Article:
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We now have our first major look at the surface of the Ryugu asteroid courtesy of rovers exploring it from the Japan Aerospace Exploration Agency (JAXA), and the photos are stunning.
Nearly a week ago, the Japan Aerospace Exploration Agency (JAXA) sent out two MINERVA-II1 robot rovers to the surface of Ryugu from Hayabasa2, a space probe that’s orbiting the asteroid. The rovers, which are referred to as Rover-1A and Rover-1B, have been photographing and exploring Ryugu; it took the Hayabasa2 three-and-a-half years to reach Ryugu.
Although JAXA was unable to contact the rovers for a short time after they were sent to the surface, they’ve been sending photos back to JAXA.
Our MINERVA-II1 rovers have sent back more images from the surface of Ryugu! Let’s take a look at these images in detail.
This image was taken just before Rover-1B hopped. Photograph snapped on September 23, 2018 at about 09:46 JST [2/6] pic.twitter.com/m8S3cyYFq6
This image was captured on September 23, 2018 at 10:10 JST by Rover-1B after landing. [3/6] pic.twitter.com/fUA6ig31yW
The photographs capture, in vast detail, the uneven and rocky surface of the asteroid. The rovers on the asteroid are also able to measure the temperature of the asteroid.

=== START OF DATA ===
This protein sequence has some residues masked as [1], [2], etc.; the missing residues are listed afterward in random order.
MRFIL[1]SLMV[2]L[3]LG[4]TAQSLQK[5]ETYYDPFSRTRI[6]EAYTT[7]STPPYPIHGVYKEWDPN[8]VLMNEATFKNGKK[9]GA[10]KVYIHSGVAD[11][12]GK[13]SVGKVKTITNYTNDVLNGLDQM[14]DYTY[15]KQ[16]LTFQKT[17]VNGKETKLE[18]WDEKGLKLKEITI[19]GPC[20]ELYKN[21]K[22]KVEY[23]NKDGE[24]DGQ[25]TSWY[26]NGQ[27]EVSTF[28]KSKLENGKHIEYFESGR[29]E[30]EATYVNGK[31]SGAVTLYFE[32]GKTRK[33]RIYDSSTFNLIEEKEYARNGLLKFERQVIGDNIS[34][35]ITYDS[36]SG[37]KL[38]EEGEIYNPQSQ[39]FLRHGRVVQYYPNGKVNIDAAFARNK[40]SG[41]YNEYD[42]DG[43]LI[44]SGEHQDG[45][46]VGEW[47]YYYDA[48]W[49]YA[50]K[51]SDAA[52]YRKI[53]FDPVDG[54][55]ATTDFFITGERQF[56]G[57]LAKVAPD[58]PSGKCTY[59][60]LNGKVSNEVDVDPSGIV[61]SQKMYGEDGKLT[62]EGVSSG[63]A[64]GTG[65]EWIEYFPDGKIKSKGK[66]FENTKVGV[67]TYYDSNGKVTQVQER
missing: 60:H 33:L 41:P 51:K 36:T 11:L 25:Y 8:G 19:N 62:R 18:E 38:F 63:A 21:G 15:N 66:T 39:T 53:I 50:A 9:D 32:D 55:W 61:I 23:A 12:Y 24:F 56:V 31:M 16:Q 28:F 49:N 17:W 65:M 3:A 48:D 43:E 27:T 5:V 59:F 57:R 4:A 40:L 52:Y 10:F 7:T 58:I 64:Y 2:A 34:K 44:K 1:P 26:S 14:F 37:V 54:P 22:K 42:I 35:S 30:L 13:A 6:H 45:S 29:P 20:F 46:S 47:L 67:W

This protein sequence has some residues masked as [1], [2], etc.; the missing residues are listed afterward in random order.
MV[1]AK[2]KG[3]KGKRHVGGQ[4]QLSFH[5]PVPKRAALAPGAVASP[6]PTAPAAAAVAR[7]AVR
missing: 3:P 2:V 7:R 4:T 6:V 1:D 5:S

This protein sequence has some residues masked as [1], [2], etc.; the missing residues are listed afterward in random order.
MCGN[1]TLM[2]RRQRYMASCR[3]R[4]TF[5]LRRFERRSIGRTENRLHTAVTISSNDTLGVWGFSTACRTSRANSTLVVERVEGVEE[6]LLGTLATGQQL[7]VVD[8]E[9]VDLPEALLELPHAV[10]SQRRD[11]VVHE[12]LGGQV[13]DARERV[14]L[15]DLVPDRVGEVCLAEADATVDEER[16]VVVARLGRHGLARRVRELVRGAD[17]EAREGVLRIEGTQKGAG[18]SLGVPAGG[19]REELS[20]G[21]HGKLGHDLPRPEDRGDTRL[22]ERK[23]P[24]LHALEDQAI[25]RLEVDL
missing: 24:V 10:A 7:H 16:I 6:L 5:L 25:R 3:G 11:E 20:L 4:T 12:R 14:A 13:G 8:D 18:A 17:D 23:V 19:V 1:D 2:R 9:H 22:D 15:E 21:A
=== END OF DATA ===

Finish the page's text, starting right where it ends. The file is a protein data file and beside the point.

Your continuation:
This surface image was taken by Rover-1A on September 23, 2018 at 09:43 JST. [4/6] pic.twitter.com/uxSfXWqOu1
Rover-1A snapped a photograph of its own antenna and pin! Image taken on September 23, 2018 at 09:48 JST. [5/6] pic.twitter.com/W8zJqo2233
One of the rovers also captured a video of Ryugu in motion.
Rover-1B succeeded in shooting a movie on Ryugu’s surface! The movie has 15 frames captured on September 23, 2018 from 10:34 – 11:48 JST. Enjoy ‘standing’ on the surface of this asteroid! [6/6] pic.twitter.com/57avmjvdVa
Next month, the Hayabasa2 will fire a small copper missile onto Ryugu so that the rovers can collect more data and materials from the surface of the planet. Several more probes are scheduled to be sent onto Ryugu’s surface in the coming months to gather even more information from the asteroid with plans to return to Earth at the end of 2019.
Michelle Jaworski is a staff writer and the resident Game of Thrones expert at the Daily Dot. She covers entertainment, geek culture, and pop culture and has brought her knowledge to conventions like Con of Thrones. She is based in New Jersey.